Evening out the draft won't matter any more than it does on a coal-burning engine at high speed. There is marginal 'brightening' at the peaks of induced maximum acceleration but I suspect the actual heat release is comparatively slight and of course is 'cooled' below peak level within no more than a couple of milliseconds. Likewise, nothing that happens to the gas after it transits the tubes/flues matters to the inserts. Porta of course thought you could arrange cyclonic flow in the firebox itself to remove some of the potential ash content that might erode, plug, or perhaps react with the elements -- personally, I don't think that approach would work most of the time on any locomotive used in regular railroad service.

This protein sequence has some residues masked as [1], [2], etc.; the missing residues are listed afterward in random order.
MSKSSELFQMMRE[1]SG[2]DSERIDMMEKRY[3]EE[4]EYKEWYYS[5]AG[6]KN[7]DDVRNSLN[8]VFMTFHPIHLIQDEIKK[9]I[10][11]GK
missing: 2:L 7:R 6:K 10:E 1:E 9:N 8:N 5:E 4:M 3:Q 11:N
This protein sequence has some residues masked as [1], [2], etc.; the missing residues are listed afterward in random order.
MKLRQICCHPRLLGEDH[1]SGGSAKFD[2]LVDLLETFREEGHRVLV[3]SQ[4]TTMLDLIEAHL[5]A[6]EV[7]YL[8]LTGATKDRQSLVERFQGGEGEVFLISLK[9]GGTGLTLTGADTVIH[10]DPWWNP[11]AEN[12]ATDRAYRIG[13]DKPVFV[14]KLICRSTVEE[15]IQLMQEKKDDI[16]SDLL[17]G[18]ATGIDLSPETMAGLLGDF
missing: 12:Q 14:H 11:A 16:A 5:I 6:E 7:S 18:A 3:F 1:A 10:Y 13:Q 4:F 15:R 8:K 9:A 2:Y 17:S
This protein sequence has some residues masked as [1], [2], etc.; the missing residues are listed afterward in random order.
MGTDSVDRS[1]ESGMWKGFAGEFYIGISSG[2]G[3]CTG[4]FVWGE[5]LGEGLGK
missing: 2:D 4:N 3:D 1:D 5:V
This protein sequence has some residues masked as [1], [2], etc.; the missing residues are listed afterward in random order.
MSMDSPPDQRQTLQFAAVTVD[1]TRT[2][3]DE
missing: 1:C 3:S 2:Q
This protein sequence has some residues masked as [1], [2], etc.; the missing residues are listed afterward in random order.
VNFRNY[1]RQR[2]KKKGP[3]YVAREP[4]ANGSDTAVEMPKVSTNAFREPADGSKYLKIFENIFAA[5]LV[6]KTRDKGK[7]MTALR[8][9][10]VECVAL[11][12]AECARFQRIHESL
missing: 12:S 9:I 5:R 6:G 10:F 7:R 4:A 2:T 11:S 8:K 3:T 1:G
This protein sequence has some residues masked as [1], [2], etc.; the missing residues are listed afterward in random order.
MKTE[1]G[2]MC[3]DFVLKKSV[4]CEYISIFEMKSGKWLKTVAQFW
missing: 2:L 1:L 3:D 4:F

The extended question hanging here is whether these elements might be useful in some larger (but still relatively "small") tourist-type locomotives, which will never be used faster than 25 to 40mph or see a combination of high exhaust volume and heavy draft. They would certainly seem preferable, in the long run, to any externally-finned approach even with Porta-McMahon treatment... I'm still uncertain whether the thermodynamic gain would pay for the exercise.

I am assuming that the elements are made as one extrusion, and two of them are pressed into the tube by some reasonably easy to estimate fabrication method.